What really stands out to me, though, is what I’ve been taught by my girls specifically. I’ve gained firsthand experience in how profound a bond there is between guide dog and handler and along the way gained more than a few insights on life: Dolly with her joie de vivre reminded me to not forget to enjoy myself, even when it was a simple and small thing. Yara’s serious attitude always makes me think of how I can better do the task at hand. And, in her own unique way, Uschi has shown me that it’s important to embrace who you are, quirks and all.

Sometimes it’s hard to separate out the specific things I’ve gained by working with a guide dog, so perhaps that’s why I feel I should have far more to say on the subject. Which only proves the point that all three of my guides have made me acutely aware of how much I have yet to learn and so the lessons continue on.

  1. Arguably, there has been cause for a lawsuit here and there, but none that have been worth it in my personal opinion.

Three Years!

Portrait of Uschi and me on a white background; Uschi standing on her head in front of me

Today marks three years partnered with Uschi and she still amuses and astounds on a daily basis!

New York, New York!

It would seem that all efforts to get me to produce some content here have failed. For what it’s worth I had every intention of making good on the posting thing, but with one thing and another that clearly never came to pass. Rather than bore you with all the details of my inability to blog, I’ll let Uschi tell you all about our recent trip to New York City with the Ruled by Paws gang.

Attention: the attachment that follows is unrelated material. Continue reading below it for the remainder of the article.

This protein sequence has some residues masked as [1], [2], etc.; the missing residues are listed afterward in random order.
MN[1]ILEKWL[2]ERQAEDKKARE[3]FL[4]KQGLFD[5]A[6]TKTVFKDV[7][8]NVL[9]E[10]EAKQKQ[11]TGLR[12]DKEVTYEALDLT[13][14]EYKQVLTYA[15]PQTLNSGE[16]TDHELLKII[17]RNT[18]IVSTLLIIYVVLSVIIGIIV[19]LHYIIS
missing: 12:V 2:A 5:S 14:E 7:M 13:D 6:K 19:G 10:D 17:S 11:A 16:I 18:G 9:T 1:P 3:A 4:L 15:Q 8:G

The way I understand it New York City is some sort of right of passage for a guide dog. Cyndy has talked about it a bunch and seemed disappointed that I hadn’t yet accomplished this task. But, honestly, after four days there I don’t get the fuss. As far as I’m concerned New York City seems more like a testing ground for walking the pads of your paws sore. Maybe it’s more fun when you only have two feet?

Cessna, Uschi and Rogue sitting in front of the dragon clock at the entrance to Gershwin TheaterAnyway, the best part of this little journey was that we were joined by my new friends, Rogue and Cessna, and their humans, Brooke and Huib. At least, I think we’re all friends. You see, we had a bit of a communication barrier. I can only guess excitedly bouncing around and loudly barking doesn’t mean the same thing in Canada because no one seemed to get that I wanted to play and play and play!

At any rate, after a rather uneventful Saturday here, I woke everyone up bright and early the next morning and we took the train to Manhattan. The humans remarked at how packed it was, but all us dogs had plenty of room on the floor. And we got plenty of attention from some of the kids in our car. Mostly I used Cessna as a pillow and slept through the ride. Our first stop once we arrived in the City was to our hotel, but before I could once again attempt to convey to my canine buds my desire to play we were out the door again for the humans to do some shopping and have dinner. Then we headed to the Gershwin Theater where the humans saw wicked music or something. The photo to the left is the three of us in the lobby in front of the dragon clock.1